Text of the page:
Mixed-use to dominate future development in Asia

Say goodbye to ‘zoning’

The South Jakarta central business district. Creativa Images/Shutterstock

As major recent projects across the region attest, developers are retreating from single-use schemes in favour of high-density, mixed-use developments that encompass living, working, and retail space in single projects.  

The benefits of mixed-use are not purely economic. More than allowing developers to diversify assets, they also result to environmental benefits. Dierckxsens point out, “High-density living massively reduces the carbon footprint compared to traditional single-family homes, which can be found all over Europe and America. Combined with an efficient public transport system, they remove the need for private cars as well. Within minutes, one can reach a metro station that is connected with the rest the city, and daily amenities—restaurants, supermarkets, malls—are all within walkable distance.”  

Residents of high-density cities traditionally score a lower per-capita carbon footprint than even rural environments. Successive studies since 2009 by the International Institute for Environment and Development (IIED) reported that the average emissions in New York City—one of the most densely populated areas in the world with roughly 28,000 residents per square kilometre—remain about 30 percent less than the U.S. average.   

Mixed-use schemes are also one of the rare places where both developed and developing Asian economies find common ground. In southern China, Macau, and Hong Kong, projects like Kowloon’s millennial-centric Skypark apartment and clubhouse complex, as well as the Zhuhai International Convention Centre, a complex of exhibition and office space with integrated hotels, are maximising land plots in a densely developed and progressive region.   

More: 6 of Asia’s best resorts within mixed-use developments

The developing world is following suit. Jakarta’s District 8, a complex of 11 towers across 4.8 hectares of the Sudirman Central Business District, has reached completion. Developed by the Agung Sedayu Group, it brings residences and a public park right into the heart of South Jakarta’s financial zone.  

In Bangkok, TCC Group’s One Bangkok (in partnership with Golden Land and Frasers Property Limited) is a USD3.5-billion development that covers an area one-third the size of the adjacent Lumphini Park and encompasses living and work space for 60,000 people, including residential buildings, office towers, retail zones, and publicly accessible parks and green spaces.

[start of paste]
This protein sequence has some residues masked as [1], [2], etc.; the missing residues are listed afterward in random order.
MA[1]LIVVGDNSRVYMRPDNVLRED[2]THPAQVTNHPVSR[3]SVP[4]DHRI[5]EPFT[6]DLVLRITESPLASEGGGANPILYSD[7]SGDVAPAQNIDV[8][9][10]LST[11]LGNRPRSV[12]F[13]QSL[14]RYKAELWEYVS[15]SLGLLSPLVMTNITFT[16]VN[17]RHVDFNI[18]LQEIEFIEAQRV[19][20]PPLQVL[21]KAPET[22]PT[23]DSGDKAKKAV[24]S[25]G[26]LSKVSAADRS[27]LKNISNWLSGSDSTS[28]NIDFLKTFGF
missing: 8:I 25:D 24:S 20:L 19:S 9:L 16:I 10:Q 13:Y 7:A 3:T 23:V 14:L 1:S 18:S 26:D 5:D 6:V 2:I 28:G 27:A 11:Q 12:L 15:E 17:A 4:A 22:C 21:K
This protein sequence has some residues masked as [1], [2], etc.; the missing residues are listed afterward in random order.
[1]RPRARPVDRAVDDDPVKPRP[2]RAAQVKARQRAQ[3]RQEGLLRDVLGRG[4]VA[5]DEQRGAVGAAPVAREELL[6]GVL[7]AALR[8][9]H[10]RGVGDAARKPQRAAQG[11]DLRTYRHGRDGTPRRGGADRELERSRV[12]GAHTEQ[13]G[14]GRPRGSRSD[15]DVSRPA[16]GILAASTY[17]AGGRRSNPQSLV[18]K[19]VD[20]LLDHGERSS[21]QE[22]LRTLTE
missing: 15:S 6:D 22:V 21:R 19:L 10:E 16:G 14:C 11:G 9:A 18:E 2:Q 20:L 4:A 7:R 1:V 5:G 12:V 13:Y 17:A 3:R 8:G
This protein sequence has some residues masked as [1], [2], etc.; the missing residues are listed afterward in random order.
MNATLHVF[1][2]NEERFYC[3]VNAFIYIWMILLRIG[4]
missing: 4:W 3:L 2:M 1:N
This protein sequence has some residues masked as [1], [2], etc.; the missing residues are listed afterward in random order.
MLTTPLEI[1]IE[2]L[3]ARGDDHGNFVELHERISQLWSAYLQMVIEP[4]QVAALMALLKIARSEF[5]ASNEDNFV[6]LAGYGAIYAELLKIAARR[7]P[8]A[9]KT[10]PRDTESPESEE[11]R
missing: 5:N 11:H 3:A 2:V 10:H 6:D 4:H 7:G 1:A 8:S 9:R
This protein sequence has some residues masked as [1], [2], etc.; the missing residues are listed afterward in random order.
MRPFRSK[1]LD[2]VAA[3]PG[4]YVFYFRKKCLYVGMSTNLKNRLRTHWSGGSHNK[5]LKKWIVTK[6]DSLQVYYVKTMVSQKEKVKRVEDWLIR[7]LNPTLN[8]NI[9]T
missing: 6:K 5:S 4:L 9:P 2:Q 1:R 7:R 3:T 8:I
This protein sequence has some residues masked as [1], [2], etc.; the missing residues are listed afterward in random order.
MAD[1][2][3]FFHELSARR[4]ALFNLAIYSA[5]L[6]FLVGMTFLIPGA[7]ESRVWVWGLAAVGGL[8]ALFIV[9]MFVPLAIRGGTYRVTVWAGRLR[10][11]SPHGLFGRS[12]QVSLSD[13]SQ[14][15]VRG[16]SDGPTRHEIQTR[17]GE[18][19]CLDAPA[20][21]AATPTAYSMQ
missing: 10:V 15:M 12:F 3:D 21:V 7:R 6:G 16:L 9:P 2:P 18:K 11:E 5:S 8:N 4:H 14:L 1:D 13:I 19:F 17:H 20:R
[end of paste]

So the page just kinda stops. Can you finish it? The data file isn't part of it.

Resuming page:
Regina Lim, head of capital markets research, Southeast Asia at JLL, explains why mixed-use is so attractive to developers. “As cities become more developed and densities become higher, it makes sense to build more mixed-use developments,” she says. “Mixed-use developments bring together complementary uses. Retail shops benefit from the natural catchment of offices or hotels or apartments while the residents and workers enjoy the convenience. As maintenance management schemes become more sophisticated, they allow effective property management of these integrated projects. Apartments with these amenities sell well.”  

The future of mixed-use development will increasingly be dictated by the demands of the wider public. Ping Jiang, the Shanghai-based design principal at EID architecture firm, points to the role that public interaction with multiple-use development plays in bringing life to central city locations outside of business hours. “The future of mixed-use development is about the spatial and experiential quality of space,” he says. “Not only will we increasingly see mixed-use take over from dedicated office or retail blocks, but also more innovative uses, maybe a new type of hybrid project varied in scale and its mix of functions.” 

This article is the fourth in a five-part series. It originally appeared in Issue No. 153 of PropertyGuru Property Report Magazine. Read the first, secondthird and fifth parts